Travelling and staying overnight in Nablus in the West Bank gave me a completely different vibe between the two days. I had never felt those ends of the specturm before as much as I did there. I arrived on a Friday, the Muslim weekly holiday and not many things were open. Venturing out of a messy hostel into the increasingly desolate old city, more and more posters of martyrs started appearing on the walls, among the closed livestock market with its lingering odours of slaughter. There were one or two people around, and not wanting to draw too much attention - this was, afterall, clearly intifada territory - I quickly took my opportunity to snap a photo of one such wall. There were other signs of the sort of vibe I am describing here that one ... read more

Middle East » Israel » West Bank » Nablus May 26th 2012

Day off of class in Jerusalem!'s the Sabbath, which means that almost everything this closed until nightfall. The first day we were in the country, one of our professors Dr. Dallaire introduced us to Aroma. Aroma is this absurdly good coffee shop just outside the Jaffa gate, and its small chain of stores around Israel is the reason why Starbucks is nowhere to be found. (Though...I should note that there's a "Stars and Bucks" in Bethlehem near the Church of the Nativity, whose logo looks suspiciously familar...) So, I'm having to be content with finishing up my blog posts in the comfort of the hotel room until our test this afternoon. Yesterday, we explored the area of Samaria which is largely in the modern-day Palestinian West Bank. We saw many examples of vines, olive and ... read more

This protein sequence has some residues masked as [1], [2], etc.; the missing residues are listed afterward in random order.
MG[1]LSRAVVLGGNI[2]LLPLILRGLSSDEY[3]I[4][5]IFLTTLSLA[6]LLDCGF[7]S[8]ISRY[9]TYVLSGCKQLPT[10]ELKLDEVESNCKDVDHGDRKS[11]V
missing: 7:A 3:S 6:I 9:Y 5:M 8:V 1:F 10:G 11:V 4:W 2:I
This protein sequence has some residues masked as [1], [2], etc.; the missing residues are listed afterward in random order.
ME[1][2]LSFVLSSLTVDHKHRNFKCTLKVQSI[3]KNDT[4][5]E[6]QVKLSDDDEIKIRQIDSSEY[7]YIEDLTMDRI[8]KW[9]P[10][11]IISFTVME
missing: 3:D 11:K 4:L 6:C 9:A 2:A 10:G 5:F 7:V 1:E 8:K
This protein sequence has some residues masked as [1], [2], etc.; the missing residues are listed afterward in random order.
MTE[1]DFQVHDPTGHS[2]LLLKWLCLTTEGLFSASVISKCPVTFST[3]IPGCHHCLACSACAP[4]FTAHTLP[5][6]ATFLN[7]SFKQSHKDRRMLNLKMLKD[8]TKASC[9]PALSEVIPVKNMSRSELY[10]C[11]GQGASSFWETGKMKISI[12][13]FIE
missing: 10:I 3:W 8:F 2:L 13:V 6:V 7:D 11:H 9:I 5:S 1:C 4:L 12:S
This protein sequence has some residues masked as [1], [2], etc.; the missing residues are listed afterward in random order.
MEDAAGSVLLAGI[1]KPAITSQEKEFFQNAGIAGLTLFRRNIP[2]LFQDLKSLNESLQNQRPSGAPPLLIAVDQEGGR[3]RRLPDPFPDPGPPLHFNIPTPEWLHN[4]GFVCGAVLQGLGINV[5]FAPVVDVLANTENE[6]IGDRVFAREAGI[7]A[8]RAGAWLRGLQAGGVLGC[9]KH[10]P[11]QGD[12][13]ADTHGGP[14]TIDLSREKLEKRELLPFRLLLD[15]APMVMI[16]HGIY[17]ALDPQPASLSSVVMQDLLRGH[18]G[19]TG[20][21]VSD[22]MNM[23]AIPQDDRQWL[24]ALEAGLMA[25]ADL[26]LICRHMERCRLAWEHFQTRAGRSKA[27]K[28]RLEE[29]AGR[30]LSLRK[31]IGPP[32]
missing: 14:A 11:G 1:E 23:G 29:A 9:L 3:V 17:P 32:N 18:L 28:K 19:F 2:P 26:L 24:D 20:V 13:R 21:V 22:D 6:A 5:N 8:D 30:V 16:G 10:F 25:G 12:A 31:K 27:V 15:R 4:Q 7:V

Me at the MB II gates of Shechem
Excavations at Shiloh
Nablus and Balatah from Mt Gerazim

Middle East » Israel » West Bank » Nablus June 28th 2010